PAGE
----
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240mw Green Lasers - How Dangerous are they?!

GreenMist

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Dec 28, 2019
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About ten years ago, I bought two green lasers off ebay. I was 18 at the time and thought they were pretty cool, and being in the UK, I couldn't really see any mainstream websites to buy them from, whereas there was an abundance on ebay. So, I did my research, and found a seller that was stocking 50mw, 100mw, 200mw etc green lasers and had very good feedback. I had some back and forth with her about what I had read was a problem in some other green lasers "No IR filter," and she reassured me all the lasers she sold had IR filters. I think the one I bought was 100mw in the end.

Prior to that purchase though, perhaps before doing my research, I had bought a "240mw" green laser off ebay too. It was somewhere in China or Hong Kong. Now don't get me wrong, I was suspicious about the product in general. I came to find out that all 240mw green lasers weren't actually 240mw but more like about 30mw, and they also had no IR filter. Not great.

So, in the last ten years, very irregularly (maybe once a year or so) I have got the lasers out on foggy nights mostly, to have a quick play around. Pretty much every time I've used them, I've never ever had a direct accidental shot into my eye, nor reflection into my eye for that matter, but I have looked at the side of the beam fairly close up. I only use them for a few minutes and put them away, but most of the time after using, I find my eyes have a dull ache for a while which gradually subsides. I just believe this to be because they're very bright. Furthermore, I just bought a new 50inch TV, when setting that up the other week, in a fairly dark room, my eyes started aching after a while as I was probably too close to the TV when watching it.

Regardless, I wanted to know how dangerous these so-called 240mw lasers are. How would they affect you (some people say you can't see the infra-red...?) and what time period after would you notice any changes to eyesight if you did happen to damage something?

Purely reading some of the posts on here made me a little paranoid, although what people specifically meant was unclear. How can these lasers damage your eyes if you don't get a direct shot?

I have looked at the side of the beam many times up pretty close over the years, and never noticed any damage to my eyes. I've never had a direct shot though nor reflection as I've used them pretty carefully.

How does this IR damage work? My Dad said that shining it in fog if it has no infra red filter, it will reflect off fog and come back at you.....really? If so, then surely I'd be screwed right now. I've never had any black spot or anything form in my vision, but as I said, I've never had a direct shot/reflection into my eye.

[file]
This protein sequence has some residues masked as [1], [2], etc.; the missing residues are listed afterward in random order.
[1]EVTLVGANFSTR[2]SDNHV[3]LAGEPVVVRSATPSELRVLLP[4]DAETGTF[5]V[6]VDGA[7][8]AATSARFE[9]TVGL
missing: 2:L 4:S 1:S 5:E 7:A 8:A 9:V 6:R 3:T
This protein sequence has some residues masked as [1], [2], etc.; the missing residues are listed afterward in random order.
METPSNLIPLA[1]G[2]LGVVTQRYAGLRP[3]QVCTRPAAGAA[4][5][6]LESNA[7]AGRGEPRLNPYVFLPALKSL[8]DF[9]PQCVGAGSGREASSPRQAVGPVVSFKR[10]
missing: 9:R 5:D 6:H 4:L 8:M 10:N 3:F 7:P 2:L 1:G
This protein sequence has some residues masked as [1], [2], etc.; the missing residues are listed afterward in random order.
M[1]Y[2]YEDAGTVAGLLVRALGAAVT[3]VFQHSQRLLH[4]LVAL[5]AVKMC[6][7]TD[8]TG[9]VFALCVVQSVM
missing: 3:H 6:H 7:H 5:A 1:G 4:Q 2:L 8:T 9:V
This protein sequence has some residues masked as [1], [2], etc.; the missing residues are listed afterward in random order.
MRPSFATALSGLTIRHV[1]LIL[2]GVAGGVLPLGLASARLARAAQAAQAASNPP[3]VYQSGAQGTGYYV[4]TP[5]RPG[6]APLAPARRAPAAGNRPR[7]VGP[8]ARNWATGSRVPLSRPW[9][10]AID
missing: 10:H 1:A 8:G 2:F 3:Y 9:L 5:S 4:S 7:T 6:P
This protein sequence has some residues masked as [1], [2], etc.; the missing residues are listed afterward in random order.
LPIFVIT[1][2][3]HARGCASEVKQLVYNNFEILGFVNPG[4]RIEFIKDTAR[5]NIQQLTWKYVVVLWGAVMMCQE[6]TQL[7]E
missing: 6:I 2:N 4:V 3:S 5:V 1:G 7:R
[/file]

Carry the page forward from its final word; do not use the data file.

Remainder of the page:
Also - how can you test if these have an IR filter and what mw they are exactly? If anyone is in the UK and can do this, please get in contact, I'd be interested to find out. Thanks
 



paul1598419

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So very many problems with what you have assumed or been told. I'm assuming you have DPSS lasers at 532nm. Most don't have IR filters, but the IR content is always far below the visible light. Any reflections off fog are diffused and, as such, are no cause for concern. That includes the much smaller IR component as it is 1064nm and basically follows the same path that the visible beam does. Unless you have a calibrated laser power meter you cannot know what the output power of your lasers are. You might be surprised at how low the output power of that 240 mW laser really is.
 

GreenMist

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Hi Paul, thanks for responding. I wouldn't know whether it's DPSS or not, but it is 532nm yes I just checked. All I remember is I got it from some dodgy ebay place from China or Hong Kong. And it says <240mW and 532nm on the pointer. Ok that's good to know, RE fog. I mean I have used it over the years in fog and never had a problem. No changes in vision nor black spots, but again, I've never had a direct shot, reflection or not. I think it's still risky though without safety glasses though, and perhaps I'd be better off with some? Be good if there is somewhere in the UK that could test the power output of the lasers, as I'm not buying something I'll barely ever use.

And indeed, people have said the <240mW are more like 20 or 30mW.
 

paul1598419

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Yes, <240 Mw can be anything for 1 mW up to 229 mW. It is likely much less than 240 mW as you cannot see the beam without fog. I have a lab laser that does 230 mW and it has a very visible beam in a well lit room without fog. You take a chance of specular reflections by not wearing safety goggles, but it is the risk all of us take to see the beams as they aren't visible through goggles. I use my goggles whenever there is a risk of a specular reflection like when setting up cylindrical lenses. Or when setting up a holography table, but just for watching the beams I'm aware of everywhere I can point them with little risk of that happening.
 

brendon7358

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See how it burns various things, black foam, black plastic, matches, dark balloons. And let us know your results, that will give you a rough idea of the output power. Just don't stare directly at the spot you are burning, look away. Safety goggles would be best but your laser probably isn't over 100mW anyways.
 




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